I found a slice of time on Saturday afternoon to try the harness on Sancho. I pushed all the does, sheep and kids into the blacksmith yard and closed that gate. Armed with a bucket o' bribery and the harness, halter and a leash, I got Sancho out of the Bachelor pad(dock) into the doe-yard. My theory was to use the bucket to move him around and treat him at every step of the process of putting on the halter and harness, and then adjusting the harness.
What I didn't bank on is just how attitudinal Sancho has gotten. We let him keep his horns (and nothing else), and didn't worry much about him being pushy toward the other goats. Maybe letting him go this long without being required to stand still or obey specific commands was a bad idea. Pygmies are one of the most attitudinal goat breeds, and Sancho got just as much attitude from his La Mancha mom as from his absent dad. And lately, with Jared to pick on, Sancho has gotten plenty of superiority stored up.
Sancho started throwing a small fit about the halter almost immediately. I had the halter clipped to a leash with the leash handle hooked over a fence post. Sancho has worn the halter before, so I should have realized his mood at this point. I talked to him and treated him and he still wasn't happy.
Then I put the harness on him -- I slid the harness over his head with the girth undone (and dragging on the ground), with the intent of closing the girth after I adjusted the chest and back areas. He did not want anything to do with me touching his barrel. He started slashing/swinging his head sideways to catch me with his horns while I was messing with adjusting the top/back area of the harness. And he fought the halter even harder.
I talked to Sancho and gave him handsful of grain to try to calm him down. And then I made a mistake:
I leaned over his side to close the girth strap.
Oh, no. This was not a happening event, because it requires me to touch his barrel (chest/stomach area). He flipped his head sideways with the intent to get my face. I was fast enough to throw an arm in the way, and have a welt to prove it. I stopped being nice and started being mean. I grabbed him by the chin whiskers and bent his head out of the way, yanked the girth on, and stepped back. He was mad. He didn't want grain or scritching, he wanted blood on his horns. He fought the leash and halter, and tried to tear the harness off. When neither of those worked, he started into slashing sideways at me with his horns.
We danced around for a bit as I tried to talk him into accepting the harness and letting me touch it, then I lost patience with him. I admit I slapped him. Hard. A couple of times. Then I tried to take the harness off. We had another round of slash-n-block. Despite the lack of dignity, a death grip on his beard was the best method of restraint. I finally got the harness and halter off, and decided to be petty. I clipped a little goat bell to Sancho's collar and put him back in his field. So now, not only is he a literal bell-wether, I can call him a ding-a-ling with malice and truth together.
Summary of damage from Sancho: One huge hot welt on my arm, one small-but-gloriously-colored bruise on my tricep (both on the right arm) and a stab-bruise on the inside of my left kneecap that is causing issues with walking up stairs. And a pissed off Sancho with a goat-bell clipped to his collar.
At this point, I was pretty unhappy. Sancho was going to take a long long time to break to harness, if ever, and my feelings about him were pretty negative (would he make a nice rug? a good stew?).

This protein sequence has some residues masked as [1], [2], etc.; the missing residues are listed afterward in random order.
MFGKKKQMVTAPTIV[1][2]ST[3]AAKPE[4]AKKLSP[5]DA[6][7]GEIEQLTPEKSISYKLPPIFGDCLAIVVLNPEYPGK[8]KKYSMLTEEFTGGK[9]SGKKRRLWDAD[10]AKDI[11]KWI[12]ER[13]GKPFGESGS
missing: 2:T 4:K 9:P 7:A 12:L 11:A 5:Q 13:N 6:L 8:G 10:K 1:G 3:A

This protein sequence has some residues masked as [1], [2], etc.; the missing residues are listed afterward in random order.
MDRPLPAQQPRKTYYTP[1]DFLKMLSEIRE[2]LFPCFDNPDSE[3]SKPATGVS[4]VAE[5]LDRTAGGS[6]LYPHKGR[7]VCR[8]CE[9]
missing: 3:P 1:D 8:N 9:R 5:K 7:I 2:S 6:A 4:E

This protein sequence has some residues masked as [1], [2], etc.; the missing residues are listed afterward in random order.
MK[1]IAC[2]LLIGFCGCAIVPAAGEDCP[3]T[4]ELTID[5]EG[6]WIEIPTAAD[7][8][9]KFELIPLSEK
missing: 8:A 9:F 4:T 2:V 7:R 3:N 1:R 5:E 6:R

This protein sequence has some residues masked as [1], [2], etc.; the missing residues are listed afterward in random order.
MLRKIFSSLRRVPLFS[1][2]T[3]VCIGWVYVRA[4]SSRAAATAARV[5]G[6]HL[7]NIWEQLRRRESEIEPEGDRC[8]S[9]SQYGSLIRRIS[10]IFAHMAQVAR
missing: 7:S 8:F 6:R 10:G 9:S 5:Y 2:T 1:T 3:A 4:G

deep breath. deep breath.
All this time, Jared watched silently from the other side of the fence. Ever since he came, he has been a bit shy and quiet, but not scared of me. I wanted instant gratification with my harness idea, and I wanted to show Sancho up. So I brought Jared out and tried the harness on him.
Such an improvement! Jared was a little unhappy with the halter, which was a terrible fit and kept sliding down his nose. However, he only tossed his head a little at the noseband, and gave up. I talked him out of worrying about it and cinched it up a bit in back so that it wasn't falling over the end of his nose.
The harness didn't bother Jared one bit. He had no trouble with me closing the girth, and no trouble with the chest band either. I fussed around with the harness to get a good fit on him, while he just stood there and waited patiently for his next handful of grain.
So I pressed onward. I took the two training straps and hooked them to the harness and then to the fence. (Picture him trying to pull the fence out of the ground.) I took the leash off of the fence so that nothing was holding his head back, and picked up the bucket of grain. I held the bucket in front of him and far enough away from the fence that Jared had to lean into the chest band to get to the bucket. While I offered the bucket I said "Forward." I let him leaningly eat a few mouthsful and then took the bucket away. As I moved the bucket over his head, I said "Stop." Holding the bucket over his head caused him to lean back and let the training straps go slack. I repeated this process until most of the grain was gone. Then I undid everything, offered him the rest of the grain and some praise, and put him back in the field with Sancho.
Jared just rocks. Thanks again, everyone.
Picture an angora buck in full fleece pulling a cart decorated for Christmas that has a small happy child in it. That's my goal now (f-you, Sancho), and I think it just might happen. Hopefully I'll have the wagon assembled by next weekend so we can try the whole deal. If Jared freaks out, then we will go back to pulling on the fence and then maybe walking around with me next to him and nothing behind him.
If you are having trouble picturing a goat pulling anything, there are pictures of a meat goat in harness here: http://www.hoeggergoatsupply.com/carts.html.